17
September
2021
|
01:00
Asia/Singapore

Innovative Food Alternatives: Vegan Chili Crab Pie

SITizens get creative in constructing innovative food products

The SIT and Massey University Food Technology Project Exhibition and Industry Engagement Day 2021 showcased SITizens’ creativity in constructing innovative food products. The Vegan Chili Crab Pie emerged as one of the top three projects, with its plant-based take on an existing product familiar to Singaporeans and global consumers.

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(From left) Julene Chua, Nur Afiqah Binte Mohammad Yusof, Wong Siew Eng, Ong Wai Peng, Chua Wei Xuan, and Kam Xue Ting, with their creation – Ready-To-Eat (RTE) Vegan Chili Crab Pie.

As a nutritious source of protein, meat is a major component in the consumption patterns of most people worldwide. It is this critical reliance on meat for the sustainability of the food system that results in much attention being paid to trends in meat consumption and the alternative protein space. With conversations around environmental and welfare issues gaining traction in Asia, consumers are increasingly aware of the impact of a meat-heavy diet on health and the environment.

Students from the joint SIT and Massey University Food Technology Programme – Julene Chua, Nur Afiqah Binte Mohammad Yusof, Wong Siew Eng, Ong Wai Peng, Chua Wei Xuan, and Kam Xue Ting – created a vegan version of the Chili Crab Pie in response to the evolving consumer demand for meat-free alternatives.

Based on their market research, focus group sessions and consumer surveys, they found that there were limited options of meat-free Asian products. The team collaborated with industry partner Tee Yih Jia Food Manufacturing to extend their range of meat-free products, and successfully developed a ready-to-eat (RTE) Vegan Chilli Crab Pie, which is not only vegan, but also convenient for the busy consumer.

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The RTE Vegan Chili Crab Pie developed by the students.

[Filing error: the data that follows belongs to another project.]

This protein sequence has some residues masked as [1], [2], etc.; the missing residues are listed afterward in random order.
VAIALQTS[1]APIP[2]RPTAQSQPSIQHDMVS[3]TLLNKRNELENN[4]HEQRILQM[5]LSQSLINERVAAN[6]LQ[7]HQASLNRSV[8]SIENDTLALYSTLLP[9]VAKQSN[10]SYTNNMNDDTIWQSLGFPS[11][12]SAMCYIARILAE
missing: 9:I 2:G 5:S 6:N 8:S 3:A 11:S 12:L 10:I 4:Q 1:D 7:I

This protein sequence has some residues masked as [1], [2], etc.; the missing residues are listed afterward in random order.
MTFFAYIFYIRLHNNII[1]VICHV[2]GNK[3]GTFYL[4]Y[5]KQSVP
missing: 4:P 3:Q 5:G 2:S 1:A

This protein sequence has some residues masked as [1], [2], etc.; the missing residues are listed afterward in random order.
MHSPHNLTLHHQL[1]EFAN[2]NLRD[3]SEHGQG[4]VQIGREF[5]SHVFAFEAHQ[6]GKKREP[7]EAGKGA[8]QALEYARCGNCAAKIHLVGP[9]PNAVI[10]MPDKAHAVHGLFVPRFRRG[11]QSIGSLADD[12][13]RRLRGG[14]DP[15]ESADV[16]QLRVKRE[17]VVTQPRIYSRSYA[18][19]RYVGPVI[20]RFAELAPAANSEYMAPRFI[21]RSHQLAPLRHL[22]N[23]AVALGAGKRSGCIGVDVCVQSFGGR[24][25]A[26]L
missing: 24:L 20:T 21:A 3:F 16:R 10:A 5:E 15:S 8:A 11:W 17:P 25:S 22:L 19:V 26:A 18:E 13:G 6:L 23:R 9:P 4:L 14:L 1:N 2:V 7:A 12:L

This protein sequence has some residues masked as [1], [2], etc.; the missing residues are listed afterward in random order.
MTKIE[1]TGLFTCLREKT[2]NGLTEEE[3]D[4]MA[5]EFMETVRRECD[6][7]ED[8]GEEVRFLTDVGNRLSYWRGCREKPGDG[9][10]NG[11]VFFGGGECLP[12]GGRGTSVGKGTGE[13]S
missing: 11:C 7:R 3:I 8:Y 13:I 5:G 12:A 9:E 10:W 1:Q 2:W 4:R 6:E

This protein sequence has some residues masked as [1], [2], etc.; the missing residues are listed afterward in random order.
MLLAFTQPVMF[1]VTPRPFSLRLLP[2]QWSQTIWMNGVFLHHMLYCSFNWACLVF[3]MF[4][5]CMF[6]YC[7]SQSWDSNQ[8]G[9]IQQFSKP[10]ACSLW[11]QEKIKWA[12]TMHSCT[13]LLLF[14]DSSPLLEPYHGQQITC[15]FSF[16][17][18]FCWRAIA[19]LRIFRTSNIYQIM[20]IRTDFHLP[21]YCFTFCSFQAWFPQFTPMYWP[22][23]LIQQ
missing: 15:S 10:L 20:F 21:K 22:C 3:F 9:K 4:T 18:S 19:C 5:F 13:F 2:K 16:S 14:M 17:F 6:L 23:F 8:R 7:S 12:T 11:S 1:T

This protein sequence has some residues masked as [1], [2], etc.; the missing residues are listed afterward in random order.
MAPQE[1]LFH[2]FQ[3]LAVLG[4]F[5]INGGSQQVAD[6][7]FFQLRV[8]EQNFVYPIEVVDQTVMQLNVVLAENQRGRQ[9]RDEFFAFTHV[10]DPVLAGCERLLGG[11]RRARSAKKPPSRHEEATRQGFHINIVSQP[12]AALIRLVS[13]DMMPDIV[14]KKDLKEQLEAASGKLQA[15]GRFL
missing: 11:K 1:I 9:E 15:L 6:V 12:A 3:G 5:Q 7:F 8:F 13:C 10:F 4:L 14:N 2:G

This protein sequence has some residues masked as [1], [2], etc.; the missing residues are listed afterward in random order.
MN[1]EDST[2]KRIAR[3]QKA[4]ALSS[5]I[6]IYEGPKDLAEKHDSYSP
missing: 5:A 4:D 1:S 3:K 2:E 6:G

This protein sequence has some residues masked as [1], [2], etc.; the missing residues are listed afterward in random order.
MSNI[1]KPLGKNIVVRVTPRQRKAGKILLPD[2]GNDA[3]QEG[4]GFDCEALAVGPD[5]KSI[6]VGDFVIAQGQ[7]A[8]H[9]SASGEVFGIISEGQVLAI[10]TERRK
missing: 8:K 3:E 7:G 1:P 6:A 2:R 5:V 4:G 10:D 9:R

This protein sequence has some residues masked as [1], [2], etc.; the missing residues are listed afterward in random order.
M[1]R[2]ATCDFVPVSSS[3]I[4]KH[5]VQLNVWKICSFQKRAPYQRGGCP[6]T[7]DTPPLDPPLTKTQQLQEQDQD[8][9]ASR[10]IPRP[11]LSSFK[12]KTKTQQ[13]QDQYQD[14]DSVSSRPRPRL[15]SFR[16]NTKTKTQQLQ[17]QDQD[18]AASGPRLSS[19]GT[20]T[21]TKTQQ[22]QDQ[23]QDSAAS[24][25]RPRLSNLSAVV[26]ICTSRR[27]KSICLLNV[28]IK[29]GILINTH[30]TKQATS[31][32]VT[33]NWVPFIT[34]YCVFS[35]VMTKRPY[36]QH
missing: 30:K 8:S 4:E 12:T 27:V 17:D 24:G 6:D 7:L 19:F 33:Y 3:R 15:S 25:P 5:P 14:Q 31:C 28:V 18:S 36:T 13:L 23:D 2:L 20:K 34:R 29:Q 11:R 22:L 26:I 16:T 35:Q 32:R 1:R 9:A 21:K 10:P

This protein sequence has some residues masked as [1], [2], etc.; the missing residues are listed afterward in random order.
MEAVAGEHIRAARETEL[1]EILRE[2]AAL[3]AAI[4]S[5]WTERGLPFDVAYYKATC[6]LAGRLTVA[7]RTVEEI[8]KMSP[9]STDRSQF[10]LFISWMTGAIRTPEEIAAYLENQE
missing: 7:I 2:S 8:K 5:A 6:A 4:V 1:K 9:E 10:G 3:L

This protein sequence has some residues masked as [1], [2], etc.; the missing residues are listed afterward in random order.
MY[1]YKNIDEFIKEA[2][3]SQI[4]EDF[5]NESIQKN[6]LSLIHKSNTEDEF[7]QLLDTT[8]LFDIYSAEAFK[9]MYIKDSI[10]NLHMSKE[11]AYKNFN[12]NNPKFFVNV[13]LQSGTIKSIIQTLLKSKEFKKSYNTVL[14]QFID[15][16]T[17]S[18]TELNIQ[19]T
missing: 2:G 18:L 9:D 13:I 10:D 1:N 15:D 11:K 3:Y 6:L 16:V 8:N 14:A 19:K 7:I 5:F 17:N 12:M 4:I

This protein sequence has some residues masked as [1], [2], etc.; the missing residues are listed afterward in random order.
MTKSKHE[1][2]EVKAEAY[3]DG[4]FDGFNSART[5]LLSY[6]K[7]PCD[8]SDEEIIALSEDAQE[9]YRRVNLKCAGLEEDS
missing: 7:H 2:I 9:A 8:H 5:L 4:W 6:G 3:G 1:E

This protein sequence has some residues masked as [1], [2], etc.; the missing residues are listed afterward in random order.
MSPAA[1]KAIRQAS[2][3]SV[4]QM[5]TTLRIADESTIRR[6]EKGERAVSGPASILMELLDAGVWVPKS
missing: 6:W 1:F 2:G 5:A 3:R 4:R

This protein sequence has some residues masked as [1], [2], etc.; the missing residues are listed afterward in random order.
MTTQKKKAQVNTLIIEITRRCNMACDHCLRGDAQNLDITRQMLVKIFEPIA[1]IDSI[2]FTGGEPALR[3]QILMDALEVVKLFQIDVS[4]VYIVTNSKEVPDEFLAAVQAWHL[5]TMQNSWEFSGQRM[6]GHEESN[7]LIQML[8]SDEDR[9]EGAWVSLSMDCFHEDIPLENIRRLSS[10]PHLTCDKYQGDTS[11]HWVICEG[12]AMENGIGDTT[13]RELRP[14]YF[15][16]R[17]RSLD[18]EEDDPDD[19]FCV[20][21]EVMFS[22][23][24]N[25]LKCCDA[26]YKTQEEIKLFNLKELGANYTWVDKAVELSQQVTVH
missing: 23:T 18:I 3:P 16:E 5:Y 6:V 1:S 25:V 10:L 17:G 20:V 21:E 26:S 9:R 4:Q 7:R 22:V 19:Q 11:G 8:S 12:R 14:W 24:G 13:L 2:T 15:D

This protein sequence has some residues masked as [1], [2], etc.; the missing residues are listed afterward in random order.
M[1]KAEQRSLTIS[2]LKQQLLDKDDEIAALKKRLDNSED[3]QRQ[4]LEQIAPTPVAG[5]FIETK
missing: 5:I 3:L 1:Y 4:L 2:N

Extensive trials and multiple experimentations with novel plant-based ingredients were conducted to replicate the taste of meat and flavour. The high protein product requires minimal preparation and provides the full experience of a chilli crab dish – without the mess that comes with deshelling the crabs.

 

Freshly-baked pies from the project team’s lab trials.

“The most challenging part of this project was achieving the crab meat’s flaky and fibrous texture and taste. Another aspect was to ensure that the pie crust remained crispy and flaky after reheating the pie,” said team member Wai Peng. “The numerous product iterations paid off when more than half of our sensory evaluation panellists could not tell that our pie was vegan, and felt that it resembled the typical taste and texture of chilli crabs,” he added.

The team was commended for marrying a popular local dish with an unconventional product concept, as well as making the product a convenient dish to prepare.

 

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The annual Food Technology Project Exhibition and Industry Engagement Day by SIT and Massey University is a culmination of learning outcomes from final-year Food Technology students. It presents an opportunity for graduating students to pitch their food products and business cases to both faculty and industry partners, applying the knowledge acquired over their four years of studies. These innovative projects include a comprehensive look into the students’ idea generation, prototyping, proposals for scaling up, capital and operating cost estimates, food safety, and risk analyses.

Image credits: SITizens Julene Chua, Nur Afiqah Binte Mohammad Yusof, Wong Siew Eng, Ong Wai Peng, Chua Wei Xuan, and Kam Xue Ting